Haplotype Inferring Via Galled-Tree Networks Is NP-Complete
The problem of determining haplotypes from genotypes has gained considerable prominence in the research community since the beginning of the HapMap project. Here the focus is on determining the sets of SNP values of individual chromosomes (haplotypes), since such information better captures the genetic causes of diseases. One of the main algorithmic tools for haplotyping is based on the assumption that the evolutionary history for the original haplotypes satisfies perfect phylogeny. The algorithm can be applied only on individual blocks of chromosomes, in which it is assumed that recombinations either do not happen or happen with small frequencies. However, exact determination of blocks is usually not possible. It would be desirable to develop a method for haplotyping which can account for recombinations, and thus can be applied on multiblock sections of chromosomes. A natural candidate for such a method is haplotyping via phylogenetic networks or their simplified version: galled-tree networks, which were introduced by Wang, Zhang, Zhang () to model recombinations. However, even haplotyping via galled-tree networks appears hard, as the algorithms exist only for very special cases: the galled-tree network has either a single gall () or only small galls with two mutations each (). Building on our previous results () we show that, in general, haplotyping via galled-tree networks is NP-complete, and thus indeed hard.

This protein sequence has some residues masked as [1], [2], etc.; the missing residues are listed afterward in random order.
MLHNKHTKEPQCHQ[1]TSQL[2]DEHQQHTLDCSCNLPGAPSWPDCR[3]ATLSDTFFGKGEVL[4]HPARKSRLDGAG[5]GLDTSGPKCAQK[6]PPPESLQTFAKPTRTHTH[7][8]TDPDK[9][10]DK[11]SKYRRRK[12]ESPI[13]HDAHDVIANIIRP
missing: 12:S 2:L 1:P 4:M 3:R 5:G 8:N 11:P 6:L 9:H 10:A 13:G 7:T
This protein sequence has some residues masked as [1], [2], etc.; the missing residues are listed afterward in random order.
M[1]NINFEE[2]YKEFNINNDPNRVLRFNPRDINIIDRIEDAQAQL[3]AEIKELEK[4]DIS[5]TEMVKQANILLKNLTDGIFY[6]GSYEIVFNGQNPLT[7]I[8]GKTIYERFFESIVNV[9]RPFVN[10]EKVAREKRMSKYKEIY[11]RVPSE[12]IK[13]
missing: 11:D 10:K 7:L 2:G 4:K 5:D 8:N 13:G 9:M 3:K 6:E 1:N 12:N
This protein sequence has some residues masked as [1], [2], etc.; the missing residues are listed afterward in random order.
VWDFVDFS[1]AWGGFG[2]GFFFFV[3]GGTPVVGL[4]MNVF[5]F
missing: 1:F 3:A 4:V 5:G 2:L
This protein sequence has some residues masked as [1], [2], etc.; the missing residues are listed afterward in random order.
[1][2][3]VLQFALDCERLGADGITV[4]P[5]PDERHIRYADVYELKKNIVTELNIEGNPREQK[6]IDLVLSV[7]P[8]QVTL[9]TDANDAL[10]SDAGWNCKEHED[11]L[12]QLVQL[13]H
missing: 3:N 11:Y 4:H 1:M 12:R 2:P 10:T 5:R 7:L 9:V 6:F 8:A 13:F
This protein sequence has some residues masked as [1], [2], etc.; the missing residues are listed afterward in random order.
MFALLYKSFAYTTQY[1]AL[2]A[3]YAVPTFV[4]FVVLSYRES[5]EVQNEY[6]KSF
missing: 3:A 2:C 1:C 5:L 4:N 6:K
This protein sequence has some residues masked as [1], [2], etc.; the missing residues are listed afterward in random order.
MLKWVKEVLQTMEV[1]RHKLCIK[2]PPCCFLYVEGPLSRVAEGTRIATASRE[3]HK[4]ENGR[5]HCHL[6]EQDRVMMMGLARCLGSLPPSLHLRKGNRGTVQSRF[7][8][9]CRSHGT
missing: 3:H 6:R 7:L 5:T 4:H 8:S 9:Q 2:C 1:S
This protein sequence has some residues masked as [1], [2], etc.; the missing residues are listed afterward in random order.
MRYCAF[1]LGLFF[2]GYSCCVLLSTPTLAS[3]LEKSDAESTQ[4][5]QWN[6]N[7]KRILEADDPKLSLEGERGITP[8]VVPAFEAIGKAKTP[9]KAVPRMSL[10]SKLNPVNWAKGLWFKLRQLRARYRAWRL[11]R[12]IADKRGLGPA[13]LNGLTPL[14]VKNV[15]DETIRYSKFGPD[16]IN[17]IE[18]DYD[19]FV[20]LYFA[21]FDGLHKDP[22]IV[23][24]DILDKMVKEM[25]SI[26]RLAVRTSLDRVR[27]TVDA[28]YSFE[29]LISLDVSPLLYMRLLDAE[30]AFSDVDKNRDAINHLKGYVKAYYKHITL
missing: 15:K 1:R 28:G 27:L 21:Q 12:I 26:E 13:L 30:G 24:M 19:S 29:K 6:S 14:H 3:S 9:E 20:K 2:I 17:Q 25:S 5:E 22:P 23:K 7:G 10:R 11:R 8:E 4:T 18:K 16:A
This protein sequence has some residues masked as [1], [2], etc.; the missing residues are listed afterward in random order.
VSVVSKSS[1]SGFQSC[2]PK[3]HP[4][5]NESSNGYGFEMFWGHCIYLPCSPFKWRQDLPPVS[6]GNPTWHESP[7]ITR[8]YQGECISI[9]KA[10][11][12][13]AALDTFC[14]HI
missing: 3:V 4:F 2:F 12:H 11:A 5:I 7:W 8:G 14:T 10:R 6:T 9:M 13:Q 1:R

KeywordsTrue Assignment Phylogenetic Network Graph Covering Haplotype Inference Perfect Phylogeny
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